Thursday, 27 July 2017

25th July 2017: What's happened to Willow Warblers

Another ringing session in the top willows at Billinge failed to produce the sorts of numbers expected for this site in late July. It was made even more disappointing by the fact that it was my earliest start of the autumn (I got up at 04:30) and the conditions were perfect for mist-netting all morning.

The calm and overcast conditions were perfect for mist-netting. Looking in this direction on a clear day I can normally see the major landmarks of Liverpool and the Welsh mountains beyond.
There were a few more Willow Warblers around with a total of 17 (12 new & 5 retraps) being an improvement on the previous visit but almost half (8) were adults which is really unusual. To put that into context I haven't caught anywhere near that many adults in a single July session before, and in 2016 only caught 7 adults in the whole of the month.

Adult Willow Warbler
You can't read too much into a single session so I looked at the ratio of juveniles to adults caught each July over the last 3 years. This is a better guide to productivity than overall numbers as it removes any effect caused by variation in ringing effort between years. The results showed that juveniles have outnumbered adults by a least 5:1 in each of the last 3 years, and in July 2016 the ratio was just shy of 17:1. The average of the ratios for the last 3 years being just over 10:1.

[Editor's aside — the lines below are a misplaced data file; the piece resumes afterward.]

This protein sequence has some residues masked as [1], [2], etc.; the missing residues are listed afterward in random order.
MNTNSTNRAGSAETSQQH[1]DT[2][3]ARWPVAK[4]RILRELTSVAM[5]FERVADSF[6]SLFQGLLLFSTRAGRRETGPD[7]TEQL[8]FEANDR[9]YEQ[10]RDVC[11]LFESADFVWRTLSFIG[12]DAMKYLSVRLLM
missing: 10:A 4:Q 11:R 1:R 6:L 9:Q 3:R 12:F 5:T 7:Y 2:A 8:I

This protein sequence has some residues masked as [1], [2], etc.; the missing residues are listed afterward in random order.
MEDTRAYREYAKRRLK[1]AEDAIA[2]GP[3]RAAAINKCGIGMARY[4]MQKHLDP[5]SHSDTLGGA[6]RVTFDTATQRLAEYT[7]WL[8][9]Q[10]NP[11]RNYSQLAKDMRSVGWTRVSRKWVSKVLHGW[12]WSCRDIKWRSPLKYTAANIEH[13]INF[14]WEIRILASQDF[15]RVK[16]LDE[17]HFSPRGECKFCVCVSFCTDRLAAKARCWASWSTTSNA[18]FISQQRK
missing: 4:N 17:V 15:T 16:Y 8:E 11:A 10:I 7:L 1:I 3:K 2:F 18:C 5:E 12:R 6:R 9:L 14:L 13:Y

Willow Warblers: juvenile left and and adult right. The juvenile shows the typical lemon yellow washed underparts whereas the adult is much whiter although this adult has more extensive white underparts than many.
Looking at the figures for this July the ratio of juveniles to adults currently stands at just under 2.5:1 which is quite worrying and suggests productivity is well down compared to previous years. There is not much of July left so even if the weather allows me to get out again before the end of the month I would have to catch 43 juveniles and no adults just to bring the ratio up to 5:1 and there seems to be little likelihood of that happening. To bring the ratio near to the average of the last 3 years I would have to catch 133 juveniles and no adults and there is simply no prospect of that. It certainly looks like Willow Warblers have had a very poor breeding season, locally at least. I say locally as most of the birds caught in July will be local breeders and their offspring. 

The prospects for this breeding season had looked quite good at one stage with with migrants, like Willow Warblers, arriving quite early and in good numbers. There is no doubt the weather over the spring and summer has been mixed but it generally seemed to be more favourable for breeding birds than the last couple of years and certainly no worse. To find that Willow Warbler productivity appears to be so low this year is totally unexpected and hard to explain. It will be interesting to see the results of CES and other BTO surveys when they come out later in the year to see how they compare.

Willow Warblers have shown marked differences in regional trends in recent years with the species showing large declines in the south and holding their own or doing better further north. Next month should see a lot of migrant Willow Warblers move through the site and their numbers may give an indication as to how the species has fared in more northerly areas of England and Scotland. Lets hope they have done better further north.

The final capture total of 40 birds (33 new and 7 retraps) was less than expected and continues to suggest that quite a few species have had a poor breeding season locally. Ringing totals for 25/07/2016 (retraps in brackets) were: Goldcrest 2; Blue Tit 5; Great Tit 1; Willow Tit (1); Chichchaff 5 (1); Willow Warbler 12 (5); Blackcap 2; Wren 1; Robin 1; Chaffinch 1; Bullfinch 1; Goldfinch 1; Reed Bunting 1.

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